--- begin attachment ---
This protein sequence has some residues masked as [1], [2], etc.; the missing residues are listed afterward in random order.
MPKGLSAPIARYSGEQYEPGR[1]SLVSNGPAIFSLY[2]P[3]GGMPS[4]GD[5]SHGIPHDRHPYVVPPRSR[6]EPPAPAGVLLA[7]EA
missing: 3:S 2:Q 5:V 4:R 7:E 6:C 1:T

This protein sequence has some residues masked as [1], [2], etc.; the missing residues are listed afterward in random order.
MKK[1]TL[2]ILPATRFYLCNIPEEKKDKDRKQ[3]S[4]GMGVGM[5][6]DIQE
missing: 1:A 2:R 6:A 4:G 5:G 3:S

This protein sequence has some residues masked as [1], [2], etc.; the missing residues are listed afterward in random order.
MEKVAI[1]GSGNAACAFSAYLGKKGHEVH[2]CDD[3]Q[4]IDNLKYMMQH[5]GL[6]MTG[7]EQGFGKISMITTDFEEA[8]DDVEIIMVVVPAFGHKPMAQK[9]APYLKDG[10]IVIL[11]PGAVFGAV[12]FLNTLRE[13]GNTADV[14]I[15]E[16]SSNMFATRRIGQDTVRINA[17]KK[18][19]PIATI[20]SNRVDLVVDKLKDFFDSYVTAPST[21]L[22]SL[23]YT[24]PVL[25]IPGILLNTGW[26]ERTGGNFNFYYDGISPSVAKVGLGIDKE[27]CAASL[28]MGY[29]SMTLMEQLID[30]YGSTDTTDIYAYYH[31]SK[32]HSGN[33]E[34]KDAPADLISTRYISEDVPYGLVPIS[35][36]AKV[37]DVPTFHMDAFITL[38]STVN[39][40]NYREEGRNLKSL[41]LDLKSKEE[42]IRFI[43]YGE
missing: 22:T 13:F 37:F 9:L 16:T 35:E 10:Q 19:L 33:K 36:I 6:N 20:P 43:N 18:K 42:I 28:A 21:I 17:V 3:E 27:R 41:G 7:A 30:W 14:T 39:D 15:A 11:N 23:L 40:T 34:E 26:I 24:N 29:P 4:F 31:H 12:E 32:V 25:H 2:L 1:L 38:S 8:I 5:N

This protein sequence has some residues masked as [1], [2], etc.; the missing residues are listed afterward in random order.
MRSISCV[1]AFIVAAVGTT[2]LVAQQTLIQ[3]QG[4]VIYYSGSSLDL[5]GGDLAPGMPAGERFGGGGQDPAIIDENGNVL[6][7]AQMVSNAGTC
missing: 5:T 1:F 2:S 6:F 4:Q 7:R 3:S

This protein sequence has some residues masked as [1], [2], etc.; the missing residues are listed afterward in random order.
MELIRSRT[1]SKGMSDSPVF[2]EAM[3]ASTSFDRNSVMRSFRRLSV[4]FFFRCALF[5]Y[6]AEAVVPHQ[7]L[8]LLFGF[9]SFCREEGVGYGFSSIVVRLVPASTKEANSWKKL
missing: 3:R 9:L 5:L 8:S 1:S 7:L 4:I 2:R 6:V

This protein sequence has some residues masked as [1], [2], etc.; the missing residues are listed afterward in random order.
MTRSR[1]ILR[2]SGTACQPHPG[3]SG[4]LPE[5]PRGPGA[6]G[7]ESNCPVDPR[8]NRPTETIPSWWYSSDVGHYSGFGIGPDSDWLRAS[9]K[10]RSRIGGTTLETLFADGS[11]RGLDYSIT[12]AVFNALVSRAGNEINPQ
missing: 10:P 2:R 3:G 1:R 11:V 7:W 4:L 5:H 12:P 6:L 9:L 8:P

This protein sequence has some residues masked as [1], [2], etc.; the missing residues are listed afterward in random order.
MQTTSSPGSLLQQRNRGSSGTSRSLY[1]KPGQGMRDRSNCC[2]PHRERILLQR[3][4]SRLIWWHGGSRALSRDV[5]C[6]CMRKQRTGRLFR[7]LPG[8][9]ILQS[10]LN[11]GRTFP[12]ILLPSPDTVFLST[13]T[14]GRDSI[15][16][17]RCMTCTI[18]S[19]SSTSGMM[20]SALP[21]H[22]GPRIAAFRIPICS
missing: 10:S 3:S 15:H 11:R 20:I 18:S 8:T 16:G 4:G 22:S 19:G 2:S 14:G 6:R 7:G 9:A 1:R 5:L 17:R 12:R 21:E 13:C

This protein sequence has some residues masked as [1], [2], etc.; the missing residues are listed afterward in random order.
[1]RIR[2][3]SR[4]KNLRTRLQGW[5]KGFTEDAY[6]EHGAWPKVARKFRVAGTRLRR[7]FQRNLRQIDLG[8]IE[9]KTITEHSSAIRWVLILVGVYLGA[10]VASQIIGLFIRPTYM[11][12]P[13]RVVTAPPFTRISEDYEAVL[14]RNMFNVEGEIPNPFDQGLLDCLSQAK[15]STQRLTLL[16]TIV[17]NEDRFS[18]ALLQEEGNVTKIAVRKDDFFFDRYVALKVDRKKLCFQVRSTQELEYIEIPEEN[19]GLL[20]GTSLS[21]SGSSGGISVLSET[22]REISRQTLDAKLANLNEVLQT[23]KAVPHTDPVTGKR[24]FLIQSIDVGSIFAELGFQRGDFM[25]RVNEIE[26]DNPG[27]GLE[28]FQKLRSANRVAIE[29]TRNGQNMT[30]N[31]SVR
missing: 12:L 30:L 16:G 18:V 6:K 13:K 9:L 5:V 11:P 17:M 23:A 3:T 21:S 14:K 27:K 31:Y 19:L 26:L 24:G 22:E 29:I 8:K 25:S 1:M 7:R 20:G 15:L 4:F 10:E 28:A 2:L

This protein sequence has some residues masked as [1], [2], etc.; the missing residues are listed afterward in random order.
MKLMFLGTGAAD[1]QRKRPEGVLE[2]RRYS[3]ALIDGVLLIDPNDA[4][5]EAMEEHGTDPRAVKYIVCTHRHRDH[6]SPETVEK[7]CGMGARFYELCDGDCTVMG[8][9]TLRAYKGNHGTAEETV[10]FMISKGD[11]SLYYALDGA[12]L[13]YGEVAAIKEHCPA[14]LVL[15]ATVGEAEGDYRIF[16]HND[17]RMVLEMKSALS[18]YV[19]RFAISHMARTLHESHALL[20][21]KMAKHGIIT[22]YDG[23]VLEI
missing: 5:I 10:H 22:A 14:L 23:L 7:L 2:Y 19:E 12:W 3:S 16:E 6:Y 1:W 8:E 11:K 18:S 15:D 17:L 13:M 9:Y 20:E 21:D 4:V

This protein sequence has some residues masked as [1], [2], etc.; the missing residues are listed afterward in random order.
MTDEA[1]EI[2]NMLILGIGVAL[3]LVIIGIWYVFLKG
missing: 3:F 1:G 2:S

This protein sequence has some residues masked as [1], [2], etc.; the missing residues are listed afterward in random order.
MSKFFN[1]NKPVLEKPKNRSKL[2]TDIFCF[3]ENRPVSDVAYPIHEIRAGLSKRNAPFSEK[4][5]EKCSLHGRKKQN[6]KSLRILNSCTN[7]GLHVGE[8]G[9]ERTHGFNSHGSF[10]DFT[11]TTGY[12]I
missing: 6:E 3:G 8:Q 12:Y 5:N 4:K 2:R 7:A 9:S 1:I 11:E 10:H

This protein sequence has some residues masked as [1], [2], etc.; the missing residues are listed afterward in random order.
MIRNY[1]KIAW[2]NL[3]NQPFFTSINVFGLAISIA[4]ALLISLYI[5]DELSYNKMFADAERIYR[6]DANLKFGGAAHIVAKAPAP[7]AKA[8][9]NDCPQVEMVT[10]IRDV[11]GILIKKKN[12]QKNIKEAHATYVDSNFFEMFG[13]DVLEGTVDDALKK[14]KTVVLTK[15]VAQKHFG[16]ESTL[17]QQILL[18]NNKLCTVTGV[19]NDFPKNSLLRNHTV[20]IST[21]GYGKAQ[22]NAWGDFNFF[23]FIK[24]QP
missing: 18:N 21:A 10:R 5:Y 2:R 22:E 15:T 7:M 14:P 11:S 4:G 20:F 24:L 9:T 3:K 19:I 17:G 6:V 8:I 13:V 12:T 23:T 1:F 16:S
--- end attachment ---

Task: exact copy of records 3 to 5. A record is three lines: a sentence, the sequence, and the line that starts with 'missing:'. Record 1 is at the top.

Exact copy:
This protein sequence has some residues masked as [1], [2], etc.; the missing residues are listed afterward in random order.
MEKVAI[1]GSGNAACAFSAYLGKKGHEVH[2]CDD[3]Q[4]IDNLKYMMQH[5]GL[6]MTG[7]EQGFGKISMITTDFEEA[8]DDVEIIMVVVPAFGHKPMAQK[9]APYLKDG[10]IVIL[11]PGAVFGAV[12]FLNTLRE[13]GNTADV[14]I[15]E[16]SSNMFATRRIGQDTVRINA[17]KK[18][19]PIATI[20]SNRVDLVVDKLKDFFDSYVTAPST[21]L[22]SL[23]YT[24]PVL[25]IPGILLNTGW[26]ERTGGNFNFYYDGISPSVAKVGLGIDKE[27]CAASL[28]MGY[29]SMTLMEQLID[30]YGSTDTTDIYAYYH[31]SK[32]HSGN[33]E[34]KDAPADLISTRYISEDVPYGLVPIS[35][36]AKV[37]DVPTFHMDAFITL[38]STVN[39][40]NYREEGRNLKSL[41]LDLKSKEE[42]IRFI[43]YGE
missing: 22:T 13:F 37:F 9:L 16:T 35:E 10:Q 19:L 33:K 36:I 6:N 20:P 43:N 18:K 42:I 28:A 21:I 17:V 3:E 27:R 41:G 7:A 30:W 14:T 39:D 15:A 11:N 23:L 40:T 34:E 26:I 24:N 29:P 4:F 31:H 12:E 32:V 25:H 2:L 1:L 38:S 8:I 5:N

This protein sequence has some residues masked as [1], [2], etc.; the missing residues are listed afterward in random order.
MRSISCV[1]AFIVAAVGTT[2]LVAQQTLIQ[3]QG[4]VIYYSGSSLDL[5]GGDLAPGMPAGERFGGGGQDPAIIDENGNVL[6][7]AQMVSNAGTC
missing: 5:T 1:F 2:S 6:F 4:Q 7:R 3:S

This protein sequence has some residues masked as [1], [2], etc.; the missing residues are listed afterward in random order.
MELIRSRT[1]SKGMSDSPVF[2]EAM[3]ASTSFDRNSVMRSFRRLSV[4]FFFRCALF[5]Y[6]AEAVVPHQ[7]L[8]LLFGF[9]SFCREEGVGYGFSSIVVRLVPASTKEANSWKKL
missing: 3:R 9:L 5:L 8:S 1:S 7:L 4:I 2:R 6:V